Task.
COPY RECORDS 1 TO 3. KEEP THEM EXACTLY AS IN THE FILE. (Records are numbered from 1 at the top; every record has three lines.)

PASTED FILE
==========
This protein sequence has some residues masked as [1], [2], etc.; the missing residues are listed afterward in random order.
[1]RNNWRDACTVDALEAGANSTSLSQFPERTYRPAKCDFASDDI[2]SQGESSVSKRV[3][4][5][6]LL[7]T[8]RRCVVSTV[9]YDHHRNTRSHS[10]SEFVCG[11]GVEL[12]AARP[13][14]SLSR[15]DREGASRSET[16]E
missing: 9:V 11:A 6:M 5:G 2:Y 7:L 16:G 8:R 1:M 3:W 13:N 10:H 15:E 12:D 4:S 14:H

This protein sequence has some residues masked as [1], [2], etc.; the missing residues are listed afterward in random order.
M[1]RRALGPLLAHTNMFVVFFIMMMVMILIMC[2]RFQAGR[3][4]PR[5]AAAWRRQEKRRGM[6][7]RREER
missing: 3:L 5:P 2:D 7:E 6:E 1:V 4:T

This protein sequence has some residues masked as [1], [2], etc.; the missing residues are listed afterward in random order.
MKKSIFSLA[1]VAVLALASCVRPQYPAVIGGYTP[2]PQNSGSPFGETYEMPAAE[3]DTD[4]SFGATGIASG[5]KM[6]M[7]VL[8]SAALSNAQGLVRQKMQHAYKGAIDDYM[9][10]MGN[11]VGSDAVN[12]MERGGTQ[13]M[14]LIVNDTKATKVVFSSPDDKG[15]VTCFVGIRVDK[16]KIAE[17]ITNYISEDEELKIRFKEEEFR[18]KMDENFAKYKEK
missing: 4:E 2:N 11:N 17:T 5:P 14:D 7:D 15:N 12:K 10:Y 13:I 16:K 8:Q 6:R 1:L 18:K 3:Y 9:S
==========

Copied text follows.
This protein sequence has some residues masked as [1], [2], etc.; the missing residues are listed afterward in random order.
[1]RNNWRDACTVDALEAGANSTSLSQFPERTYRPAKCDFASDDI[2]SQGESSVSKRV[3][4][5][6]LL[7]T[8]RRCVVSTV[9]YDHHRNTRSHS[10]SEFVCG[11]GVEL[12]AARP[13][14]SLSR[15]DREGASRSET[16]E
missing: 9:V 11:A 6:M 5:G 2:Y 7:L 16:G 8:R 1:M 3:W 13:N 10:H 15:E 12:D 4:S 14:H

This protein sequence has some residues masked as [1], [2], etc.; the missing residues are listed afterward in random order.
M[1]RRALGPLLAHTNMFVVFFIMMMVMILIMC[2]RFQAGR[3][4]PR[5]AAAWRRQEKRRGM[6][7]RREER
missing: 3:L 5:P 2:D 7:E 6:E 1:V 4:T

This protein sequence has some residues masked as [1], [2], etc.; the missing residues are listed afterward in random order.
MKKSIFSLA[1]VAVLALASCVRPQYPAVIGGYTP[2]PQNSGSPFGETYEMPAAE[3]DTD[4]SFGATGIASG[5]KM[6]M[7]VL[8]SAALSNAQGLVRQKMQHAYKGAIDDYM[9][10]MGN[11]VGSDAVN[12]MERGGTQ[13]M[14]LIVNDTKATKVVFSSPDDKG[15]VTCFVGIRVDK[16]KIAE[17]ITNYISEDEELKIRFKEEEFR[18]KMDENFAKYKEK
missing: 4:E 2:N 11:N 17:T 5:P 14:D 7:D 15:N 12:K 10:Y 13:I 16:K 8:Q 6:R 1:L 18:K 3:Y 9:S